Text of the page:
The BEST Guide to POLAND
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POLAND: EASTERN or CENTRAL European country?


Ironside Activity: 41 / 7,546
Joined: 26 Feb 2009 ♂
 
9 Nov 2015  #1,021

Thats true is very hard to generalise to al Poland, the eastern part is sure more "Russian"

Not really, Poland is a culturally western country with her own spin and branch of that culture/civilization. What dazzle many laymen talking about Poland are unique historical experiences and a fact that Poland didn't exist during 19th century which were formative century for new nations and old nation alike.

Belonging to a culture group or civilization do not require uniformity if anything right know so called western countries are diverging from their own roots by adopting a viral cultural heresy some people call neo-Marxism other progressiveness.

No melting pots between geographical directions.

Grzegorz_ Activity: 52 / 6,248
Joined: 16 Nov 2006 ♂
 
9 Nov 2015  #1,022

the Polish language belongs to a different group to those of Western Europe, it's a Slavic language.

There's no western European group of languages. There are several groups like Germanic, Romance, Celtic etc. Just like not all of Eastern Europe is Slavic. East/West division is a cold war era thing, nothing else.
InPolska Activity: 12 / 2,049
Joined: 19 Jun 2015 ♀
 
9 Nov 2015  #1,023

@Grzegorz: you'll realize that all Germanic, Celtic, Romance (true word or rather "Latin"?)... languages are found only in the West. Rumanian although a latin language is in the East.

I'm not going to continue this splitting hair discussion. The Western and Eastern Europe division refers to capitalistic and former communist countries and that's why it's so largely used by whoever around prior to 1989 (I was an adult by then).
Atch Activity: 8 / 1,198
Joined: 1 Apr 2015 ♀
 
9 Nov 2015  #1,024

No, I don't what he means.

In that case you must be as daft as a brush.........but I think you're just proving the pudding by telling little porkies in order to be awkward again.

I'm not going to continue this splitting hair discussion.

Exactly. Anything of any value has already been said here and now it will degenerate into a second rate ping-pong tournament of back and forth, same old, same old with a thousand permutations and combinations of the same thing being said over and over. Eventually after about a thousand posts it will peter out until some eejit starts a similar thread (without having checked the forum first). Then the mods will merge it into this one and the whole thing will start all over again. And the absolute worst part of that pattern is those who join a thread without reading anything that went before which is one of the reasons why we get people repeating stuff that's already been plucked, roasted and the meat picked off down to the bone.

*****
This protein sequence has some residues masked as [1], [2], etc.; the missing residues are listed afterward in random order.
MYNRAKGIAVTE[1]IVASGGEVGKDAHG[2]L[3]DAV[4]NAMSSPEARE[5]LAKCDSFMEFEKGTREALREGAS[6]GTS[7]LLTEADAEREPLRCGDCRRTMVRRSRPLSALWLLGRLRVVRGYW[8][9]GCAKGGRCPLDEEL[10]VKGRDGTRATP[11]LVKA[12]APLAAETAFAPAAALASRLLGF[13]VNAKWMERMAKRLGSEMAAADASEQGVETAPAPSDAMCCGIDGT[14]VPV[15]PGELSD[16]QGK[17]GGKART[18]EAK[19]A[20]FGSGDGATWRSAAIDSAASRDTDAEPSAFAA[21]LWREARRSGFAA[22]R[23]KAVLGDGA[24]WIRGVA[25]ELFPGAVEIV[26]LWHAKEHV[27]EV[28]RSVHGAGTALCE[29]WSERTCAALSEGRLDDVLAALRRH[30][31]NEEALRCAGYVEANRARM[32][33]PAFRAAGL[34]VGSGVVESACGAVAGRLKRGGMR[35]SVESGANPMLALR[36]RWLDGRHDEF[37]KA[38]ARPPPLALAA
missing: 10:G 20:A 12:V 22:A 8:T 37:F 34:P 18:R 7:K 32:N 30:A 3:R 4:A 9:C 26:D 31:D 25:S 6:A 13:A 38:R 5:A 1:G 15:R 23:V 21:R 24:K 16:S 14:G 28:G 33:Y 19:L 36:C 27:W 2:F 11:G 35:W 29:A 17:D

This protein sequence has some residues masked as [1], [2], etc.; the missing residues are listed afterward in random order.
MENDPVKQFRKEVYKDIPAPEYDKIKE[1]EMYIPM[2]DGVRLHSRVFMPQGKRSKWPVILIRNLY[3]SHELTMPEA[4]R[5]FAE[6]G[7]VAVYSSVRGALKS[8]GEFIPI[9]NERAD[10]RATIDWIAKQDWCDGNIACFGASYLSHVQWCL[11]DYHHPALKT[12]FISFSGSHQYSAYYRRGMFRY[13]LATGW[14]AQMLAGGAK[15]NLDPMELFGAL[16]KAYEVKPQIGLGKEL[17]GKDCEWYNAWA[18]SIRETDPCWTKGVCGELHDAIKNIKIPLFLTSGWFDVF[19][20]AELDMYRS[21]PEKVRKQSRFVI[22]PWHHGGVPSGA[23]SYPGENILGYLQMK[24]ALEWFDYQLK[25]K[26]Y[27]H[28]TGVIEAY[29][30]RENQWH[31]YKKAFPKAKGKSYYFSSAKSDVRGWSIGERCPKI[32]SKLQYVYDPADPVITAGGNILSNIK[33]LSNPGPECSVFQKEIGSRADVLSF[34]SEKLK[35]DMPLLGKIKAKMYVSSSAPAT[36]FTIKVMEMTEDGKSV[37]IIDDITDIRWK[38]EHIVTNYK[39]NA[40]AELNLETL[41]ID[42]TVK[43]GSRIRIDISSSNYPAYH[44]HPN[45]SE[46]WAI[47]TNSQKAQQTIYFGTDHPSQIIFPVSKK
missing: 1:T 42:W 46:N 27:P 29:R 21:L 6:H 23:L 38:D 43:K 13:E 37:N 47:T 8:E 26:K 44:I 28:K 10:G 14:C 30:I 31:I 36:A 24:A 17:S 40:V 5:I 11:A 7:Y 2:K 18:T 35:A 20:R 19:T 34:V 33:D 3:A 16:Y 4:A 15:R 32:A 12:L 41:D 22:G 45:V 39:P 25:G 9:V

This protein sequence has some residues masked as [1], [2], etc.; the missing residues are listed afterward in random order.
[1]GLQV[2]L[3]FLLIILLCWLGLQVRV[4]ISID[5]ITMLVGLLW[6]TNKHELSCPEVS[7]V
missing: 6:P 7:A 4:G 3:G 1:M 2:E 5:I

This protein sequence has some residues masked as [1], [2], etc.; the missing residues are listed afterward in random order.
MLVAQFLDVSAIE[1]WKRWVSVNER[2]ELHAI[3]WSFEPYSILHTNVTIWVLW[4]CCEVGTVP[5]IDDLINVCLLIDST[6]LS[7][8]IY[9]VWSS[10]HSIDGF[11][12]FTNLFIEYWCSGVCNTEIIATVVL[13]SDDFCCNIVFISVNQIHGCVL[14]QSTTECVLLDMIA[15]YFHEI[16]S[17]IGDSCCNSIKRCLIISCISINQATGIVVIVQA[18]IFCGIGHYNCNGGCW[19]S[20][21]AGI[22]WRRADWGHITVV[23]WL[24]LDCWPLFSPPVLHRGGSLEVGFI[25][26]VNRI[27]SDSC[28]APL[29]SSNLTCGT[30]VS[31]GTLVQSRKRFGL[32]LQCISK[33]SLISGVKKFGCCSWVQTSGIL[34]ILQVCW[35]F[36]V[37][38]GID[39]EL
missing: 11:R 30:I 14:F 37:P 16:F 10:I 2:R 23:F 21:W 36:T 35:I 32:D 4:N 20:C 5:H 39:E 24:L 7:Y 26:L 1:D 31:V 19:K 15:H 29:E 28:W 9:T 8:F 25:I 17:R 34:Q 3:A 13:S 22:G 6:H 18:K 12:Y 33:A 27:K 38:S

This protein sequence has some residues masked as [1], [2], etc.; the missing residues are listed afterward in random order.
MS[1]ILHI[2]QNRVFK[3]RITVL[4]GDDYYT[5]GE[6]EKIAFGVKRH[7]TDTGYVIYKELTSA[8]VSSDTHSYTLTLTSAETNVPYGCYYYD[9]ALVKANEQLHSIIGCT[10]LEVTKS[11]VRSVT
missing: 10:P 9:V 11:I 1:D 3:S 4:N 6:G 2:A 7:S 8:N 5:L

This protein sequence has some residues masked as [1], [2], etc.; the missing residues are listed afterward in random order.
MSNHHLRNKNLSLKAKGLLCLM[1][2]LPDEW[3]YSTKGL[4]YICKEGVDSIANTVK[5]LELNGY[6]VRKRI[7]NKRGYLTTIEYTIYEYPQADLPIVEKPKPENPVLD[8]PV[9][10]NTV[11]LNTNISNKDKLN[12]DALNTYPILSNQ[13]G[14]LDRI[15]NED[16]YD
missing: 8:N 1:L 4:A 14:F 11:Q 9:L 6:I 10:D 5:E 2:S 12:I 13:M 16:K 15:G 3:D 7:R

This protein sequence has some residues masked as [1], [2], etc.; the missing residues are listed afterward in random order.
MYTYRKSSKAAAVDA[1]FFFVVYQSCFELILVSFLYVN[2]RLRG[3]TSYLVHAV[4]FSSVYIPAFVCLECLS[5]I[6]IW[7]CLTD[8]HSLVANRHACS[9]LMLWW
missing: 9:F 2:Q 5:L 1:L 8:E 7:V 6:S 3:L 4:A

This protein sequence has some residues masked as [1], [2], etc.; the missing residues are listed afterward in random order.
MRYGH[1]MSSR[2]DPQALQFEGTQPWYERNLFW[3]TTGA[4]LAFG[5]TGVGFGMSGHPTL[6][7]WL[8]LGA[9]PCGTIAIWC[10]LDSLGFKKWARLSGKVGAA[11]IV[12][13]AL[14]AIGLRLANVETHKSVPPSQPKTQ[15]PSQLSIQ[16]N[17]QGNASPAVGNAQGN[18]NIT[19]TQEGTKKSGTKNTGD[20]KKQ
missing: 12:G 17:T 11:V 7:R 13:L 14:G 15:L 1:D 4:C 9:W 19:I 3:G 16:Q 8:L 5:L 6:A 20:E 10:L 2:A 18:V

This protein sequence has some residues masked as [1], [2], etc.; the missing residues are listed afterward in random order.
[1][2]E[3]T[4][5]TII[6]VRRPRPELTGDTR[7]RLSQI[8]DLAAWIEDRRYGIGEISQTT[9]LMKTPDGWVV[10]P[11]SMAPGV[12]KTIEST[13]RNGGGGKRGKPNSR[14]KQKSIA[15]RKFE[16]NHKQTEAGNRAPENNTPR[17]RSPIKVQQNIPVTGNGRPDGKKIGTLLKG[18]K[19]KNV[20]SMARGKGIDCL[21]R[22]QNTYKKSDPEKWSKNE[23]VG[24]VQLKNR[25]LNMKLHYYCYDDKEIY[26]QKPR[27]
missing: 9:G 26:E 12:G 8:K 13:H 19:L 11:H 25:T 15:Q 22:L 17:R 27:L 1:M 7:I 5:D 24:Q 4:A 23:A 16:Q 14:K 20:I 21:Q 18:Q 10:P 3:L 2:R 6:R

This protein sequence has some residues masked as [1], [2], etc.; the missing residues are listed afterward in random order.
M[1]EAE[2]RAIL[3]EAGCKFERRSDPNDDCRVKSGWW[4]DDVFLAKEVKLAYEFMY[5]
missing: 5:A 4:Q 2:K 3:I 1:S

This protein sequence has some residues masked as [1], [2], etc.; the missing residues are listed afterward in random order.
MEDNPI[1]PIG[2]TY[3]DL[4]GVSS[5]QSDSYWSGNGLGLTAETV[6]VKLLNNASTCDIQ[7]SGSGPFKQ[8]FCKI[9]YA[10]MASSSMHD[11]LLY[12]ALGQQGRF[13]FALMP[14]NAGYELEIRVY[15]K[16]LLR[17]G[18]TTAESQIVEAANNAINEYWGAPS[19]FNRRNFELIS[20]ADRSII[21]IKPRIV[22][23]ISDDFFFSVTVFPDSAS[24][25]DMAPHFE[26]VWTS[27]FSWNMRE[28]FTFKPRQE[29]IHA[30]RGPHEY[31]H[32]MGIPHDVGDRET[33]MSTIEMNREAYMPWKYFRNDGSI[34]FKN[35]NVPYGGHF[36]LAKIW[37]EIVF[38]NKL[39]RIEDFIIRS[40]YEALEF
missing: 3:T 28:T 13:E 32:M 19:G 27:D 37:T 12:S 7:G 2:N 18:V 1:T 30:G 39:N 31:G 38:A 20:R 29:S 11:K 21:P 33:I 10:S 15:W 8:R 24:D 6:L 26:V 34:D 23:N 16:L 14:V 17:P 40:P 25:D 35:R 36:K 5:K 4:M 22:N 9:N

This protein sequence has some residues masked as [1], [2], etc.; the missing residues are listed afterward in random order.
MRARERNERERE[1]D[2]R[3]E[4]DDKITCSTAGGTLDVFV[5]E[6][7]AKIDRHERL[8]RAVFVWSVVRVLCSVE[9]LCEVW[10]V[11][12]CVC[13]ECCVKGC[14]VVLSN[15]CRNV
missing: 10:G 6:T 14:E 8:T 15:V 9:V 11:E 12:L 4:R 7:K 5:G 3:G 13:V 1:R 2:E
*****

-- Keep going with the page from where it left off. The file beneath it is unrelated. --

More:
Wulkan Activity: - / 2,933
Joined: 28 Dec 2007 ♂
 
9 Nov 2015  #1,025

I'm not going to continue this splitting hair discussion.

We're all very calm here, it's you who is overreacting about people having different opinion to yours.

The Western and Eastern Europe division refers to capitalistic and former communist countries and that's why it's so largely used by whoever around prior to 1989 (I was an adult by then).

Thanks to the wonderful nature there will be less and less people who were adult in 1989, if they don't want to move on, let the ignorance die with them.
Ziemowit Activity: 7 / 2,166
Joined: 8 May 2009 ♂
 
9 Nov 2015  #1,026

The Western and Eastern Europe division refers to capitalistic and former communist countries and that's why it's so largely used by whoever around prior to 1989

Indeed, 1989 is a distinct mark for it. But the division itself goes back much deeper into history, as far as to the Kingdom of the Franks as of the year 801-870. The eastern border of their empire was on the river Elbe. Much later on, historians, intellectuals and politicians still considered the river Elbe as the economic "border" between Western Europe and its eastern borderlands. Even Marion Hedda Ilse Gräfin von Dönhoff, the long-time editor of Die Zeit who died in Germany 2002 but was born in Friedrichstein, in today's Kaliningrad enclave of Russia, used to see this distinction very clearly in the 20th century. She used to say that as a former Prussian aristocrat she felt more at home in Poland than in West Germany at the time West Germany still existed.

Of course, the countries bordering the former Regnum Francorum to the east have been under the influence of the so-called West for many centuries and adopted many things from that "West", so the term Central Europe had been slowly coined to describe those lands between the western part of Germany and Russia. In literature you can easily find academic discussions dividing this Central Europe area even further, that is into the central-western and central-eastern Europe. So those claiming the division between the two "Europe's" had been achieved simply as a result of the Worl War II are wrong and should read more on the subject in history books.